As America reflects on the attacks that claimed thousands of lives in 2001, one retired navy admiral tells Newsy what he remembers the day a plane crashed into the Pentagon.
"There was this big, big boom, and I thought it was like an 18 wheeler, one of those big propane gas tank things that exploded," retired Rear Admiral Terry Moulton said. "I didn't really realize that it was the plane hitting the Pentagon."
Moulton worked in the Navy's Manpower and Reserve Affairs office on the other side of the building from where the plane struck that morning.
"I grabbed my briefcase, and everybody started going down the stairwells," Moulton said. "Can you imagine 23,000 people trying to make their way down the different stairwells?"
He made it safely outside the building after helping a few people in the stairwell, but others weren't so lucky.
"You could see just billowing – just smoke billowing up," he said. "And about that time, you started to see some of the casualties coming out. I remember glancing over, and there was a man on the gurney, and he was holding his hands up. He was lying on the gurney and looking towards the sky, holding his hands up. And I thought it was a mannequin at the beginning because it just – he was burnt. And it was very quiet. And it was just, you know, so surreal."
Moulton's military training kicked in, and he began helping medics as they set up a triage area in the parking lot.
"I bent down and helped a guy named John. I don't remember his last name, but smoke inhalation, coughing, and coughing," he said. "And so we had some of those small oxygen tanks and just put the nasal cannula on him and then tried to comfort him. And then you can sort of look down the road, and you can see all the other casualties and everybody moving around and trying to help them."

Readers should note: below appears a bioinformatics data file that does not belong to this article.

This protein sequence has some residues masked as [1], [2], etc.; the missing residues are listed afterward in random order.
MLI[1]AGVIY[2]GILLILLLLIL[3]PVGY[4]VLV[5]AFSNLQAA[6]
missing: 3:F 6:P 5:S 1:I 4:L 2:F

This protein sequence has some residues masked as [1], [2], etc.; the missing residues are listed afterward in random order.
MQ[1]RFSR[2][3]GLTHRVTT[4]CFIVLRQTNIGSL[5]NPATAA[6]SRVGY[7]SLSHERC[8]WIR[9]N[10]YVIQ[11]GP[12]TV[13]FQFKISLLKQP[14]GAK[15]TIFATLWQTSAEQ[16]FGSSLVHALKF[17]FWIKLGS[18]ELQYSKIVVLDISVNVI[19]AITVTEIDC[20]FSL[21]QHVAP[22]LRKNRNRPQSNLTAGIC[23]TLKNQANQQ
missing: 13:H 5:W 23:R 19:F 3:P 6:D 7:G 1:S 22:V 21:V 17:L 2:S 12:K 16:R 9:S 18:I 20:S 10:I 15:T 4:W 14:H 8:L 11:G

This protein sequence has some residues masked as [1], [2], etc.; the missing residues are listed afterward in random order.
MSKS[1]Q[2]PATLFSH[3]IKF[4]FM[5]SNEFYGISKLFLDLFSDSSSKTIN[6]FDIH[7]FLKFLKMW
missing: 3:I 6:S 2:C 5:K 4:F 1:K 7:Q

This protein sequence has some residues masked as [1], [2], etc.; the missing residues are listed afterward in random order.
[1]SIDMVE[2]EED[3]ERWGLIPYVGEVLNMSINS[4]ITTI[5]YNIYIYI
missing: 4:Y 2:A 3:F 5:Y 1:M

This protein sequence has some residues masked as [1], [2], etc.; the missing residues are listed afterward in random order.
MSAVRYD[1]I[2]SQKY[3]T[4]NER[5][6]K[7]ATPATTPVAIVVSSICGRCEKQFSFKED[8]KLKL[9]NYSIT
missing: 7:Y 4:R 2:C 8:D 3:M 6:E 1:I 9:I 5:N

Moulton says all the emergency vehicles were on the other side of the building, so an Air Force major offered to use her car to take John to the hospital.
"I have often wondered about that," Moulton said. "He was doing okay – he was coughing a lot, had the oxygen going. And I think that Air Force nurse knew what she was doing to assist him. I just hope that he was okay."
For weeks following the attack, Moulton says he and many of his coworkers were on edge.
"Every time a plane flew by, in the next few weeks, it was like, people were very attentive to that plane coming across there," he said.
He went on to serve at the Pentagon three times after 9/11. He says he will never forget what he saw and heard that day.
"I still get messages on September 11 from the people that were there that day," he said. "You know, it was a brotherhood, a sisterhood. It was just one of those events that – we take care of each other when things like that happen."
One hundred eighty-four people were killed at the Pentagon on that fateful day twenty years ago, including the 59 passengers and crew members on American Airlines flight 77.